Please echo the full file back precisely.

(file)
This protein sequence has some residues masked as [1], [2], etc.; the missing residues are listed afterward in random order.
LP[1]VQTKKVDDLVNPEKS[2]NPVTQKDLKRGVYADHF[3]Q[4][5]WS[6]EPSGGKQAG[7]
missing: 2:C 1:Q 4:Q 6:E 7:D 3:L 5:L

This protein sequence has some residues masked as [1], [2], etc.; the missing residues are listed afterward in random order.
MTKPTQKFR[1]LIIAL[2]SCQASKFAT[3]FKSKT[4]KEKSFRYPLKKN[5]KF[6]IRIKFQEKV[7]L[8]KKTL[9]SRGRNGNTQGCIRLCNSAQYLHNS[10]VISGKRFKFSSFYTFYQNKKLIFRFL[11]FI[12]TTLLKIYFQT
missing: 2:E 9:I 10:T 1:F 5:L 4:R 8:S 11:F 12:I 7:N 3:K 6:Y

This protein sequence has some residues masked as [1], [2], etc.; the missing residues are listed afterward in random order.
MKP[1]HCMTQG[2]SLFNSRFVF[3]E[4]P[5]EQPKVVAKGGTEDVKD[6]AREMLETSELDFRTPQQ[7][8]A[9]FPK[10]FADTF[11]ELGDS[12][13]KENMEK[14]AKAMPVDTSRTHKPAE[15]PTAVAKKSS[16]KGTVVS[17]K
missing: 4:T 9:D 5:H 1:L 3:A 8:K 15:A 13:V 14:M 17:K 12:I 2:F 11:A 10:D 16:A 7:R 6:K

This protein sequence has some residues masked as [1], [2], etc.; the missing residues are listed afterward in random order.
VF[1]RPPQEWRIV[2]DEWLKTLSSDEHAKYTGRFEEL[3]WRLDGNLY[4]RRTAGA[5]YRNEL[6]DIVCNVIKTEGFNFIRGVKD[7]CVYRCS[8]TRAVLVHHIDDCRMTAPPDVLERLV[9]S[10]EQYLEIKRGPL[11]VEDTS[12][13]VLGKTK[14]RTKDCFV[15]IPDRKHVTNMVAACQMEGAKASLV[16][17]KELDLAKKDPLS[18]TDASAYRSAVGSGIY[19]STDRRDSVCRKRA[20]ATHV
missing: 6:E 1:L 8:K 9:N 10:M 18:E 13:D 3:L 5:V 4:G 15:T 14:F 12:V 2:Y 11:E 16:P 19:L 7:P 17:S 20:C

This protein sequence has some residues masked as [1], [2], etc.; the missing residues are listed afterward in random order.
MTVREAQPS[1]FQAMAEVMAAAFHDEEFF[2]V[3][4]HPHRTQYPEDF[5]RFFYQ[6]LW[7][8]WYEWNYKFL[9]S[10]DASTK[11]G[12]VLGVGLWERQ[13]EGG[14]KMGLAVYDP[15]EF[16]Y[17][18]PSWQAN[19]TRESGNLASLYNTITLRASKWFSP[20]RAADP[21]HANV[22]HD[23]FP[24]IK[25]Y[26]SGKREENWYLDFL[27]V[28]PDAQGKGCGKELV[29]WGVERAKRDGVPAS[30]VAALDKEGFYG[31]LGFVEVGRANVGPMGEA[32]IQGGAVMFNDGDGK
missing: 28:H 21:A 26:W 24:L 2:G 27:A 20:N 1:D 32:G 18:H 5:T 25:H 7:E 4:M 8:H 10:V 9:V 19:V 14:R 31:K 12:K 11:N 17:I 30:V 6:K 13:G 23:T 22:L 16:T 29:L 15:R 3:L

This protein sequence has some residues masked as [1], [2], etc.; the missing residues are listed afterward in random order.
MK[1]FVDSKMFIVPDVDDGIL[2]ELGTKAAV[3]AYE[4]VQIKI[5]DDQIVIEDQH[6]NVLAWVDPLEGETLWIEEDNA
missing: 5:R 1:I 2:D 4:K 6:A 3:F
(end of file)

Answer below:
This protein sequence has some residues masked as [1], [2], etc.; the missing residues are listed afterward in random order.
LP[1]VQTKKVDDLVNPEKS[2]NPVTQKDLKRGVYADHF[3]Q[4][5]WS[6]EPSGGKQAG[7]
missing: 2:C 1:Q 4:Q 6:E 7:D 3:L 5:L

This protein sequence has some residues masked as [1], [2], etc.; the missing residues are listed afterward in random order.
MTKPTQKFR[1]LIIAL[2]SCQASKFAT[3]FKSKT[4]KEKSFRYPLKKN[5]KF[6]IRIKFQEKV[7]L[8]KKTL[9]SRGRNGNTQGCIRLCNSAQYLHNS[10]VISGKRFKFSSFYTFYQNKKLIFRFL[11]FI[12]TTLLKIYFQT
missing: 2:E 9:I 10:T 1:F 5:L 4:R 8:S 11:F 12:I 7:N 3:K 6:Y

This protein sequence has some residues masked as [1], [2], etc.; the missing residues are listed afterward in random order.
MKP[1]HCMTQG[2]SLFNSRFVF[3]E[4]P[5]EQPKVVAKGGTEDVKD[6]AREMLETSELDFRTPQQ[7][8]A[9]FPK[10]FADTF[11]ELGDS[12][13]KENMEK[14]AKAMPVDTSRTHKPAE[15]PTAVAKKSS[16]KGTVVS[17]K
missing: 4:T 9:D 5:H 1:L 3:A 8:K 15:A 13:V 14:M 17:K 12:I 2:F 11:A 10:D 16:A 7:R 6:K

This protein sequence has some residues masked as [1], [2], etc.; the missing residues are listed afterward in random order.
VF[1]RPPQEWRIV[2]DEWLKTLSSDEHAKYTGRFEEL[3]WRLDGNLY[4]RRTAGA[5]YRNEL[6]DIVCNVIKTEGFNFIRGVKD[7]CVYRCS[8]TRAVLVHHIDDCRMTAPPDVLERLV[9]S[10]EQYLEIKRGPL[11]VEDTS[12][13]VLGKTK[14]RTKDCFV[15]IPDRKHVTNMVAACQMEGAKASLV[16][17]KELDLAKKDPLS[18]TDASAYRSAVGSGIY[19]STDRRDSVCRKRA[20]ATHV
missing: 6:E 1:L 8:K 9:N 10:M 18:E 13:D 3:L 5:V 4:G 15:T 14:F 12:V 2:Y 11:E 16:P 19:L 7:P 17:S 20:C

This protein sequence has some residues masked as [1], [2], etc.; the missing residues are listed afterward in random order.
MTVREAQPS[1]FQAMAEVMAAAFHDEEFF[2]V[3][4]HPHRTQYPEDF[5]RFFYQ[6]LW[7][8]WYEWNYKFL[9]S[10]DASTK[11]G[12]VLGVGLWERQ[13]EGG[14]KMGLAVYDP[15]EF[16]Y[17][18]PSWQAN[19]TRESGNLASLYNTITLRASKWFSP[20]RAADP[21]HANV[22]HD[23]FP[24]IK[25]Y[26]SGKREENWYLDFL[27]V[28]PDAQGKGCGKELV[29]WGVERAKRDGVPAS[30]VAALDKEGFYG[31]LGFVEVGRANVGPMGEA[32]IQGGAVMFNDGDGK
missing: 28:H 21:A 26:W 24:L 2:G 27:A 20:N 1:D 32:G 18:H 5:T 25:H 7:E 4:M 8:H 10:V 9:V 19:V 14:R 31:K 12:K 11:N 17:I 30:V 6:K 13:G 23:T 22:L 16:T 29:L 15:R 3:L

This protein sequence has some residues masked as [1], [2], etc.; the missing residues are listed afterward in random order.
MK[1]FVDSKMFIVPDVDDGIL[2]ELGTKAAV[3]AYE[4]VQIKI[5]DDQIVIEDQH[6]NVLAWVDPLEGETLWIEEDNA
missing: 5:R 1:I 2:D 4:K 6:A 3:F